The Choctaw Nation will directly implement the REACH program to assist low-income families in an effort to achieve energy self-sufficiency and ultimate independence from energy assistance payments. Project activities will be closely coordinated with the Choctaw Nation's LIHEAP program. Activities will include the following:
- direct services provided with the objective of promoting a reduction
in long term energy burdens, and may include the purchase, on
behalf of the applicants, of propane tanks, gas line plumbing,
ceiling fans, room air conditioners, electrical outlets insulators,
wood burning stoves, weather stripping, door sweeps, insulation
awnings, blinds/shades, window and door screens, reflective solar
control film and other such home energy needs; and,
- the REACH Coordinator will negotiate with fuel vendors to waive or lower deposits and waive membership fees, negotiate special rates, negotiate to lower or waive connection fees and overdue payments, and finally negotiate reasonable payment plans; in addition the REACH Coordinator will council low-income households on needs assessment related to energy budget management, payment plans and related services and energy conservation measures.
Each household receiving direct services will receive counseling.
GRAND TRAVERSE BAND OF OTTAWA &
CHIPPEWA INDIANS $103,575
The Grand Traverse Band will operate a one-year REACH Project for eligible Native American households within its six-county rural service area in northwestern Michigan.
The REACH initiatives of the Tribal Plan are designed to enhance and increase the ability of eligible Indian households to meet energy costs and help them achieve self-sufficiency. The major components of the Grand Traverse Band REACH project are 1) to set up educational classes at each of the three satellite sites and on the main reservation. These classes will educate Tribal members on weatherization of their homes and carbon monoxide poisoning, and 2) to repair deteriorating roofs on low-income eligible Tribal members' homes. Repairing the roofs will reduce their heating bills.
The proposed REACH project will result in reductions in health and safety risk associated with CO2 poisoning and non-weatherization of the home as well as the complications of a deteriorating roof. These activities will help lower the amount that individuals pay on heating bills. The project director will utilize the considerable resources of the GTB governmental services through referrals of project participants for health services and housing repair services.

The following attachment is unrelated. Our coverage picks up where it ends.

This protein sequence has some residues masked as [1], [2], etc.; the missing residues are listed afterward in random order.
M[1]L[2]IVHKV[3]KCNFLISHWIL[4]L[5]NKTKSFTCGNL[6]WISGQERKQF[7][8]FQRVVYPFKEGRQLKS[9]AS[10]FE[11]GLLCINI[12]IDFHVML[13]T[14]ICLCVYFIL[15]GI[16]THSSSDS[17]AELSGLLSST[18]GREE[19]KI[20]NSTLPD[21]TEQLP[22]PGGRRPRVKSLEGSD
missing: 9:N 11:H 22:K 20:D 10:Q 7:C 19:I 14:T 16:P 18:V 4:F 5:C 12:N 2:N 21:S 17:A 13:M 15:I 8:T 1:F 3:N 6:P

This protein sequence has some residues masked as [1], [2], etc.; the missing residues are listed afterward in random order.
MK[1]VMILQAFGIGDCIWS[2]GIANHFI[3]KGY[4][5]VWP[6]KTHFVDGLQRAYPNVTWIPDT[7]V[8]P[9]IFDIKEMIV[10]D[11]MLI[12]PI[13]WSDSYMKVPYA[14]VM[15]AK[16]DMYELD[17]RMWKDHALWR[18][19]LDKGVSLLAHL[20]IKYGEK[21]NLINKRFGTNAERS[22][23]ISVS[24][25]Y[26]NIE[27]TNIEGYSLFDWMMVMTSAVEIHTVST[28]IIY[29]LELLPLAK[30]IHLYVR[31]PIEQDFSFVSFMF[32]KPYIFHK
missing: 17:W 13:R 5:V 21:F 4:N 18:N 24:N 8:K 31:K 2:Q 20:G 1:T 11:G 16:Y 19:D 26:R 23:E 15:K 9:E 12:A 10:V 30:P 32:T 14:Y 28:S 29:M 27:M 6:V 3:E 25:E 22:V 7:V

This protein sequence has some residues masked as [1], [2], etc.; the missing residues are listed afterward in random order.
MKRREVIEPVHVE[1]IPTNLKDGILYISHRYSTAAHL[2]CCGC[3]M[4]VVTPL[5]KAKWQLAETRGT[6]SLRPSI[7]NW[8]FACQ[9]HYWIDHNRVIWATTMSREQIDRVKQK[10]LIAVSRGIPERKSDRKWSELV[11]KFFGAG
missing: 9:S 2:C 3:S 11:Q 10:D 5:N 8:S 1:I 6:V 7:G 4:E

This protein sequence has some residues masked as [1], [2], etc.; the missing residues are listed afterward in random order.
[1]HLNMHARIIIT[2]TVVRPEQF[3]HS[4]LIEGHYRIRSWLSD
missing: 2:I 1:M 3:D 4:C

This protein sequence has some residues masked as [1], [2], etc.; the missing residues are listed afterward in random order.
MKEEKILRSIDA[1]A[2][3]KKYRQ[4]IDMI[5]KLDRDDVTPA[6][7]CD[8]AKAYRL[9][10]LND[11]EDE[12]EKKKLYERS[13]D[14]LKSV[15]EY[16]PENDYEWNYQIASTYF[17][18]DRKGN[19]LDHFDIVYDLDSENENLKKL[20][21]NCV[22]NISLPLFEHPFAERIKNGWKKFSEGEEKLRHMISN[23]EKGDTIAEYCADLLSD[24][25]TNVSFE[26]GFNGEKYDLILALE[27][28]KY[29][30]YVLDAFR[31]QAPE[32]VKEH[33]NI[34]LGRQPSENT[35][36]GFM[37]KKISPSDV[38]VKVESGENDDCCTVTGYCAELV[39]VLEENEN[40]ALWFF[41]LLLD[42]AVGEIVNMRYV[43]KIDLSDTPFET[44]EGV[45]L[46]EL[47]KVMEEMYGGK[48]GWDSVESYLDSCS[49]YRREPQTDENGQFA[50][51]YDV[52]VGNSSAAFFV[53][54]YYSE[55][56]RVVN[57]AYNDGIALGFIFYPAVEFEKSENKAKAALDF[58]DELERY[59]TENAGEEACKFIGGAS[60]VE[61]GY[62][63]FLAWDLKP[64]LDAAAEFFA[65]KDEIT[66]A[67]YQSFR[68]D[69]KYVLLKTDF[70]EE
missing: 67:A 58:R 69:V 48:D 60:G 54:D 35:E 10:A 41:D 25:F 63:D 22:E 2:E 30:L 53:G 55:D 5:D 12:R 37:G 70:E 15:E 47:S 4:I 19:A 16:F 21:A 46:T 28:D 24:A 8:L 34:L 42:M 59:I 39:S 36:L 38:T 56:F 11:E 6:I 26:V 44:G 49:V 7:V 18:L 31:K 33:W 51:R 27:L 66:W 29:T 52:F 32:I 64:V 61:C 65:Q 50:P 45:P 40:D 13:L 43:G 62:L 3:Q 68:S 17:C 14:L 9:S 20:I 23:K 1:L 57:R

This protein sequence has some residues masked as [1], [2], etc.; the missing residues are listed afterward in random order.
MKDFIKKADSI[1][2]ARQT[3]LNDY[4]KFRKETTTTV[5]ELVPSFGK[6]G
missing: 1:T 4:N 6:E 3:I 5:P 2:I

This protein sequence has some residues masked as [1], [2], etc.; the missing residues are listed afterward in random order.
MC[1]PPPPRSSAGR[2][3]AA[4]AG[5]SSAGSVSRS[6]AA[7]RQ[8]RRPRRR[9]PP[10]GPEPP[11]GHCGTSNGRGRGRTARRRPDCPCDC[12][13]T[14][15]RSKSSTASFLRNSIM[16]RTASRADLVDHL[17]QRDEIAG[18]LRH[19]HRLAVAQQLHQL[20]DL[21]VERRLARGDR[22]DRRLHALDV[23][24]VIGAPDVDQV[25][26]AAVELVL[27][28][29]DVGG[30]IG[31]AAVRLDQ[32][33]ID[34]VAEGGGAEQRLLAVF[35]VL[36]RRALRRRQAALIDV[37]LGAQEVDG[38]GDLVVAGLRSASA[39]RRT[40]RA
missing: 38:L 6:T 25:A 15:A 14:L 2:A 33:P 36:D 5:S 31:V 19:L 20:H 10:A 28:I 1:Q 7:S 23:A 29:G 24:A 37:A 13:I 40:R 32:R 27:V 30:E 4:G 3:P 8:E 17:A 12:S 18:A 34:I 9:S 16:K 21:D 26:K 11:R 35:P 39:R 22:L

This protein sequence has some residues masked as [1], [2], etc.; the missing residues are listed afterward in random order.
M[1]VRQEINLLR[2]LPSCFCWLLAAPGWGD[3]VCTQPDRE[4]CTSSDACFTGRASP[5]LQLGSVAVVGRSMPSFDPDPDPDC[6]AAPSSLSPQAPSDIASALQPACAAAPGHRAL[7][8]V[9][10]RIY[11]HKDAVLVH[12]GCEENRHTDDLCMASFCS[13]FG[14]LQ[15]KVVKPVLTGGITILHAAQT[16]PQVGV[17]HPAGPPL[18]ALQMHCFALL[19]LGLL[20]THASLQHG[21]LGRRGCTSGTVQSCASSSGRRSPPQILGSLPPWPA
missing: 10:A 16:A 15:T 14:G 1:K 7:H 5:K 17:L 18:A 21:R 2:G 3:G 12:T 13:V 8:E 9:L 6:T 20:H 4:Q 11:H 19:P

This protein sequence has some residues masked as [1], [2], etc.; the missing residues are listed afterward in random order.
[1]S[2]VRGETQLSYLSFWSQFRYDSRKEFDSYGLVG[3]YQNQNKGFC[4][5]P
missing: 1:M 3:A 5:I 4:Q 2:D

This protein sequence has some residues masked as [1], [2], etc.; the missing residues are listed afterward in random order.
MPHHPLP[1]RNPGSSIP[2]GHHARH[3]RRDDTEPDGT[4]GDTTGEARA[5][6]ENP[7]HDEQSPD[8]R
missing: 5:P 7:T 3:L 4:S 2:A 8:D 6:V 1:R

Lumbee Regional Development Association (LRDA) will implement a REACH project to assist LIHEAP eligible households primarily located in the Enhanced Enterprise Community Zones of Robeson County, to continue to make significant improvements in their family stability by reducing their energy burden, decreasing the potential for a utility cut-off, increasing the likelihood of on-time utility payments, and increasing their potential for energy self-sufficiency. Specifically, the REACH program will target 150 Indian low-income, LIHEAP eligible households in the Enhanced Empowerment Zone areas which are at 100% or less of the current federal poverty guidelines and have either an elderly person (60+ years), or a disabled person in the household. This number of households represents 18% of the total LIHEAP households in this category served by LRDA.
We have decided to target and focus on rural isolated, very low-income elderly and disabled households experiencing greater physical and mental frailty because these are the most difficult to serve and often represent the greatest need.
Based on lessons learned from the low-income community and from our previous REACH program experience, we have reconfigured our mix of energy saving devices including a major use of CFL bulbs. The LRDA REACH project will meet identified needs through a combined program of low-cost weatherization, low-flow shower heads, air conditioner filters, energy efficient lighting, thermostat checks, storm door replacement and energy audits. We will continue to build upon our existing partnership with local utility companies, energy vendors, and community service agencies to provide training in household budgeting (to plan for energy bill payment within overall household spending), weatherization, and energy efficiency. Energy conservation workshops will be conducted with energy audits prepared to evaluate the results of REACH intervention as opposed to those households outside the project's primary Enhanced Empowerment Zone service area.
CHEYENNE REACH PROGRAM $150,000
The Northern Cheyenne Indian Reservation is located in southeastern Montana. We propose to provide an avenue to help eligible households to make significant improvements in sustaining and stabilizing their family life styles by providing alternatives to reduce their energy costs. The Northern Cheyenne LIHEAP project will identify these needs and through low-cost, measurable weatherization activities in all five districts.